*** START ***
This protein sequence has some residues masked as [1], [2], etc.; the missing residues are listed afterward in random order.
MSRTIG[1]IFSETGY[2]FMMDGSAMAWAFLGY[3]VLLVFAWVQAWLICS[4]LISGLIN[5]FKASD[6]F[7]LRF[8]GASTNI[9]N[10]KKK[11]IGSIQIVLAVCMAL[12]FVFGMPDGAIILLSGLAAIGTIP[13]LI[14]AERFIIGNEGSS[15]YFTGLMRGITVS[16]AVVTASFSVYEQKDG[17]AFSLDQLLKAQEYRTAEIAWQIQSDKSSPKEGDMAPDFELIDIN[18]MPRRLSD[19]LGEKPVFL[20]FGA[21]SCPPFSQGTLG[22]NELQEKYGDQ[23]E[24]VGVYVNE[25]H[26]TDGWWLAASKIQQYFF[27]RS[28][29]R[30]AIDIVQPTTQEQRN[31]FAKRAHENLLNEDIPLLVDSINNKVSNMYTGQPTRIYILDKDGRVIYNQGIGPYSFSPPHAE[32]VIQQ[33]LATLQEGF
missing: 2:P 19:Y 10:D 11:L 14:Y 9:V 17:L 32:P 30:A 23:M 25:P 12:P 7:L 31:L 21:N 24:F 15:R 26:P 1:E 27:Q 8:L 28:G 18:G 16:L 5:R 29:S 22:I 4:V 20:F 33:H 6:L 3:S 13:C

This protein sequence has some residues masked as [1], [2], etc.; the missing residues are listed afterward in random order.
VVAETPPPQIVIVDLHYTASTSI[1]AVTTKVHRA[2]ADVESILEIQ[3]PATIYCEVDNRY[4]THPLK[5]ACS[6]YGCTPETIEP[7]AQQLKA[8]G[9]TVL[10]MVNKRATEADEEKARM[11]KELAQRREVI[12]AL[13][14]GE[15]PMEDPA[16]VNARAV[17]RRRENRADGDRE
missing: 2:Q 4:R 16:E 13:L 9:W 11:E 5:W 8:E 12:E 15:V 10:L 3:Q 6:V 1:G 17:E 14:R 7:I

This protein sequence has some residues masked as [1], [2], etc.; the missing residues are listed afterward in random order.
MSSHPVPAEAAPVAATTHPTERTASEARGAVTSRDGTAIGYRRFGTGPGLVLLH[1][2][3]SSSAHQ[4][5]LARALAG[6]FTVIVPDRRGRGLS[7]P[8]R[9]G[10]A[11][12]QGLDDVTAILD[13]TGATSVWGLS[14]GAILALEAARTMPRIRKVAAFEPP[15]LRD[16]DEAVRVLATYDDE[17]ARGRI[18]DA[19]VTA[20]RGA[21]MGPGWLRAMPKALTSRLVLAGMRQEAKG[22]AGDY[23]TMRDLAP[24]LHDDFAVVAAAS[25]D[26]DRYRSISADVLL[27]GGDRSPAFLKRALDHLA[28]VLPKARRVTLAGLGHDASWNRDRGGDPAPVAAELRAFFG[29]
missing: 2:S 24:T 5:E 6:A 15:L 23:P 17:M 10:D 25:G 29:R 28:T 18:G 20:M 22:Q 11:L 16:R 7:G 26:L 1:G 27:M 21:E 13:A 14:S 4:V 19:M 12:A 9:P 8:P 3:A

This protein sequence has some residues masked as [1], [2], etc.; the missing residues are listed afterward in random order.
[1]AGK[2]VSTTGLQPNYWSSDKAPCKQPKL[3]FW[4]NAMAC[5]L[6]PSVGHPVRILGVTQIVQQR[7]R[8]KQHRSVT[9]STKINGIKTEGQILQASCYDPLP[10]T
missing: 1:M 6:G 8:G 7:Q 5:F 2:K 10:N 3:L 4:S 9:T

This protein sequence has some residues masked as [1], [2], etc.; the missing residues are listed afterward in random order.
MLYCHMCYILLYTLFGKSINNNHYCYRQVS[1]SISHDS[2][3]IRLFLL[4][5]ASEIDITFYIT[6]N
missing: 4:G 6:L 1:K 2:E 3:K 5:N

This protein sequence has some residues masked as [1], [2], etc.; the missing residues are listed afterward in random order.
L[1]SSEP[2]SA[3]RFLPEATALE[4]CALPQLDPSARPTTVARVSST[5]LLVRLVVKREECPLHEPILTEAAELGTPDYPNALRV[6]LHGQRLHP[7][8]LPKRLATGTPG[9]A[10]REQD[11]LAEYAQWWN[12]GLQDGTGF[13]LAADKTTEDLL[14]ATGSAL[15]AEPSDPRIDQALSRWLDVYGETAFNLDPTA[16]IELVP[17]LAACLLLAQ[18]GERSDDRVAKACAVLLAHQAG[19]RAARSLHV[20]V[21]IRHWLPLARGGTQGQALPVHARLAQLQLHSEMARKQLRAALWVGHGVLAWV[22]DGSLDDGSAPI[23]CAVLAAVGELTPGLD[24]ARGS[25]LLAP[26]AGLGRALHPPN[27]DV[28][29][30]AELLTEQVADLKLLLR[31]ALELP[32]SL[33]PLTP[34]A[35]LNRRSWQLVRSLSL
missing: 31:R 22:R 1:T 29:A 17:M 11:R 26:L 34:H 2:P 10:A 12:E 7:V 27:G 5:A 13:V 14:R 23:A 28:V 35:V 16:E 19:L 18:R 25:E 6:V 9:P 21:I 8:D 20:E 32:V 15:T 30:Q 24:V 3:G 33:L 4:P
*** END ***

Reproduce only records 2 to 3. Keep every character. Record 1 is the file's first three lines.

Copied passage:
This protein sequence has some residues masked as [1], [2], etc.; the missing residues are listed afterward in random order.
VVAETPPPQIVIVDLHYTASTSI[1]AVTTKVHRA[2]ADVESILEIQ[3]PATIYCEVDNRY[4]THPLK[5]ACS[6]YGCTPETIEP[7]AQQLKA[8]G[9]TVL[10]MVNKRATEADEEKARM[11]KELAQRREVI[12]AL[13][14]GE[15]PMEDPA[16]VNARAV[17]RRRENRADGDRE
missing: 2:Q 4:R 16:E 13:L 9:W 11:E 5:W 8:E 12:E 15:V 10:L 3:Q 6:V 1:G 17:E 14:R 7:I

This protein sequence has some residues masked as [1], [2], etc.; the missing residues are listed afterward in random order.
MSSHPVPAEAAPVAATTHPTERTASEARGAVTSRDGTAIGYRRFGTGPGLVLLH[1][2][3]SSSAHQ[4][5]LARALAG[6]FTVIVPDRRGRGLS[7]P[8]R[9]G[10]A[11][12]QGLDDVTAILD[13]TGATSVWGLS[14]GAILALEAARTMPRIRKVAAFEPP[15]LRD[16]DEAVRVLATYDDE[17]ARGRI[18]DA[19]VTA[20]RGA[21]MGPGWLRAMPKALTSRLVLAGMRQEAKG[22]AGDY[23]TMRDLAP[24]LHDDFAVVAAAS[25]D[26]DRYRSISADVLL[27]GGDRSPAFLKRALDHLA[28]VLPKARRVTLAGLGHDASWNRDRGGDPAPVAAELRAFFG[29]
missing: 2:S 24:T 5:E 6:A 15:L 23:P 17:M 10:D 25:G 29:R 28:T 18:G 20:M 22:Q 11:L 16:R 7:G 26:L 1:G 27:M 21:E 13:A 14:S 4:V 19:M 12:A 9:P 8:P 3:A